UN Secretary-General António Guterres says, “It is time all nations and all people live up to the words of the Universal Declaration of Human Rights, which recognises the inherent dignity and equal and inalienable rights of all members of the human race... The Universal Declaration states in Article 3, 'Everyone has the right to life, liberty and security of person.' These elements build the foundation of freedom, justice and peace in the world. Yet, the Universal Declaration does not include a separate article on the 'Right to Peace'. This is why we ask you this year: What does “The Right to Peace” mean to you?"
But peace has also to be made a reality by the powerful nuclear nations. Recently, North Korea made it clear that the US needs to dismantle some of its nuclear weapons before they do so. A justifiable argument considering that the worst nuclear holocausts in the last century have been committed by the US. In 2013 the United Nations decided to hold a High Level Conference (Summit) on Nuclear Disarmament (which was supposed to take place in 2018) in order to enhance progress toward the achievement of a nuclear weapons convention – a global treaty (which includes the nuclear armed states) to prohibit and eliminate nuclear weapons. In March 2018 the UN General Assembly decided to postpone the conference. Its future is now uncertain, especially in light of efforts by nuclear-armed states to prevent it moving ahead. Next week on 26 September, the ‘International Day for Total Elimination of Nuclear Weapons’, the UN General Assembly will hopefully spend some time reflecting to the biggest threat to humanity today.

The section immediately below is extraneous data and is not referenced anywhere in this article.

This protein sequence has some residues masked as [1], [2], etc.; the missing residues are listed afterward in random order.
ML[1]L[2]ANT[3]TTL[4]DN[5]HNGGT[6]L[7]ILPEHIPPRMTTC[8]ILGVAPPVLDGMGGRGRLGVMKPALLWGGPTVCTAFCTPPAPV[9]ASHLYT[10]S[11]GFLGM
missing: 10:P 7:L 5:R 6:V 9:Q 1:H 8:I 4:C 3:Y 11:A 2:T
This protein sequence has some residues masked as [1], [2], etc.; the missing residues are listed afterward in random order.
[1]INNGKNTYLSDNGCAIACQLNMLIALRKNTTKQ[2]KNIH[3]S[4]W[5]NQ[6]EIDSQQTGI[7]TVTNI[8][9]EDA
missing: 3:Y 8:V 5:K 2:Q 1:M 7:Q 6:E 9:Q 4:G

All nations must ratify the ‘Treaty on the Prohibition of Nuclear Weapons’; unless that is done peace will continue to remain as elusive as possible.
On 7 July 2018, speaking to Christian religious leaders from the Middle East in Bari, Italy, Pope Francis said, “War is the daughter of power and poverty. It is defeated by renouncing the thirst for supremacy and by eradicating poverty. So many conflicts have been stoked too by forms of fundamentalism and fanaticism that, under the guise of religion, have profaned God’s name – which is peace – and persecuted age-old neighbours. Violence is always fuelled by weapons. You cannot speak of peace while you are secretly racing to stockpile new arms. This is a most serious responsibility weighing on the conscience of nations, especially the most powerful. Let us not forget the last century. Let us not forget the lessons of Hiroshima and Nagasaki. Let us not turn the Middle East, where the Word of peace sprang up, into dark stretches of silence. Let us have enough of stubborn opposition! Enough of the thirst for profit that surreptitiously exploits oil and gas fields without regard for our common home, with no scruples about the fact that the energy market now dictates the law of coexistence among peoples!”
Let us fight for our right to peace.
Fr Cedric Prakash SJ is a human rights activist.